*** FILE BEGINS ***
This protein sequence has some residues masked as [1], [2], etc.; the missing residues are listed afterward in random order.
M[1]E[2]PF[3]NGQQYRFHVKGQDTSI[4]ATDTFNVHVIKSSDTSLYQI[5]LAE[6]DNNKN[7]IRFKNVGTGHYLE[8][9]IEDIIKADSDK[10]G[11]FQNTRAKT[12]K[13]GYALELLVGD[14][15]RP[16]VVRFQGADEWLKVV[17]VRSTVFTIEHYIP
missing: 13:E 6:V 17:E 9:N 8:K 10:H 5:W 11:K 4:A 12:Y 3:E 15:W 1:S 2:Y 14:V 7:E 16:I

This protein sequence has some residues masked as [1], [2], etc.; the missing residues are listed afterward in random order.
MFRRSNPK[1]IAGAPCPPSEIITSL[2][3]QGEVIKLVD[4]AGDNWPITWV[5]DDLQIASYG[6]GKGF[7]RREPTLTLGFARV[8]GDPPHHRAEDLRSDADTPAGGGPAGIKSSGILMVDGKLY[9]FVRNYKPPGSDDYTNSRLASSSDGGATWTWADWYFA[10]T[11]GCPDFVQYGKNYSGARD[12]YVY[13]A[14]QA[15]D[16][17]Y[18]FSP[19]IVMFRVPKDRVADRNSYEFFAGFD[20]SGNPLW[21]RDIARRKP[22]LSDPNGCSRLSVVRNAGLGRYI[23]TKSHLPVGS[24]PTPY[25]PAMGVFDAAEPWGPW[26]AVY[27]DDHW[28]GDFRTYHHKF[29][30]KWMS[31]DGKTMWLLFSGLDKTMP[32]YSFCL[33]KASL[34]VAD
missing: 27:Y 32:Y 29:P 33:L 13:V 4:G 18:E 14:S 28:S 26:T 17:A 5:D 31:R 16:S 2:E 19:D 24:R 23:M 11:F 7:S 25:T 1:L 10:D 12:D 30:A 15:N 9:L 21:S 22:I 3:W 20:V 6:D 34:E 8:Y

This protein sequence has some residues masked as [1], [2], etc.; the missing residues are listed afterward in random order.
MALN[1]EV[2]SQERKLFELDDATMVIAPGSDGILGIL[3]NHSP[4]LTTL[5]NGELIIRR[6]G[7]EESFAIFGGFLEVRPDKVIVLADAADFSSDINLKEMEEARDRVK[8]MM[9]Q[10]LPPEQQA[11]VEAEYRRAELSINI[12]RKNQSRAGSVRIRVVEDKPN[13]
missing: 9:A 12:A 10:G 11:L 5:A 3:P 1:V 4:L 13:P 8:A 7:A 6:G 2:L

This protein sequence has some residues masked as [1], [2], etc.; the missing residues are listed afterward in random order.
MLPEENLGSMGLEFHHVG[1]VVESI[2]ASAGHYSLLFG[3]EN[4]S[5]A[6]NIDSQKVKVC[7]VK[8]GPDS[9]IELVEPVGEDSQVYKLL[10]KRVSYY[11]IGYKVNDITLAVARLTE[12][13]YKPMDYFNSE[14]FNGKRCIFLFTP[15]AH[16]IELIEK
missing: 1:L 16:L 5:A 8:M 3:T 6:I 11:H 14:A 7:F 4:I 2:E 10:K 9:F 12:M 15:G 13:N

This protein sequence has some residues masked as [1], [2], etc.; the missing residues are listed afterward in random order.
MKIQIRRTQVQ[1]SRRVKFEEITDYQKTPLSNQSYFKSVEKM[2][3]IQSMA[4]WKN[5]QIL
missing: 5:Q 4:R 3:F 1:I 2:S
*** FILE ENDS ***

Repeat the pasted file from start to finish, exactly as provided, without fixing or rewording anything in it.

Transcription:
This protein sequence has some residues masked as [1], [2], etc.; the missing residues are listed afterward in random order.
M[1]E[2]PF[3]NGQQYRFHVKGQDTSI[4]ATDTFNVHVIKSSDTSLYQI[5]LAE[6]DNNKN[7]IRFKNVGTGHYLE[8][9]IEDIIKADSDK[10]G[11]FQNTRAKT[12]K[13]GYALELLVGD[14][15]RP[16]VVRFQGADEWLKVV[17]VRSTVFTIEHYIP
missing: 13:E 6:V 17:E 9:N 8:K 10:H 5:W 11:K 4:A 12:Y 3:E 15:W 1:S 2:Y 14:V 7:E 16:I

This protein sequence has some residues masked as [1], [2], etc.; the missing residues are listed afterward in random order.
MFRRSNPK[1]IAGAPCPPSEIITSL[2][3]QGEVIKLVD[4]AGDNWPITWV[5]DDLQIASYG[6]GKGF[7]RREPTLTLGFARV[8]GDPPHHRAEDLRSDADTPAGGGPAGIKSSGILMVDGKLY[9]FVRNYKPPGSDDYTNSRLASSSDGGATWTWADWYFA[10]T[11]GCPDFVQYGKNYSGARD[12]YVY[13]A[14]QA[15]D[16][17]Y[18]FSP[19]IVMFRVPKDRVADRNSYEFFAGFD[20]SGNPLW[21]RDIARRKP[22]LSDPNGCSRLSVVRNAGLGRYI[23]TKSHLPVGS[24]PTPY[25]PAMGVFDAAEPWGPW[26]AVY[27]DDHW[28]GDFRTYHHKF[29][30]KWMS[31]DGKTMWLLFSGLDKTMP[32]YSFCL[33]KASL[34]VAD
missing: 27:Y 32:Y 29:P 33:L 13:V 4:G 18:E 14:S 28:S 26:T 17:A 5:D 31:R 16:S 2:E 19:D 24:R 23:M 11:F 7:S 25:T 1:L 10:D 12:D 30:A 15:N 9:L 21:S 22:I 3:W 20:V 6:D 34:E 8:Y

This protein sequence has some residues masked as [1], [2], etc.; the missing residues are listed afterward in random order.
MALN[1]EV[2]SQERKLFELDDATMVIAPGSDGILGIL[3]NHSP[4]LTTL[5]NGELIIRR[6]G[7]EESFAIFGGFLEVRPDKVIVLADAADFSSDINLKEMEEARDRVK[8]MM[9]Q[10]LPPEQQA[11]VEAEYRRAELSINI[12]RKNQSRAGSVRIRVVEDKPN[13]
missing: 9:A 12:A 10:G 11:L 5:A 3:P 1:V 4:L 13:P 8:A 7:A 6:G 2:L

This protein sequence has some residues masked as [1], [2], etc.; the missing residues are listed afterward in random order.
MLPEENLGSMGLEFHHVG[1]VVESI[2]ASAGHYSLLFG[3]EN[4]S[5]A[6]NIDSQKVKVC[7]VK[8]GPDS[9]IELVEPVGEDSQVYKLL[10]KRVSYY[11]IGYKVNDITLAVARLTE[12][13]YKPMDYFNSE[14]FNGKRCIFLFTP[15]AH[16]IELIEK
missing: 1:L 16:L 5:A 8:M 3:T 6:I 11:H 14:A 7:F 4:I 2:E 10:K 9:F 12:M 15:G 13:N

This protein sequence has some residues masked as [1], [2], etc.; the missing residues are listed afterward in random order.
MKIQIRRTQVQ[1]SRRVKFEEITDYQKTPLSNQSYFKSVEKM[2][3]IQSMA[4]WKN[5]QIL
missing: 5:Q 4:R 3:F 1:I 2:S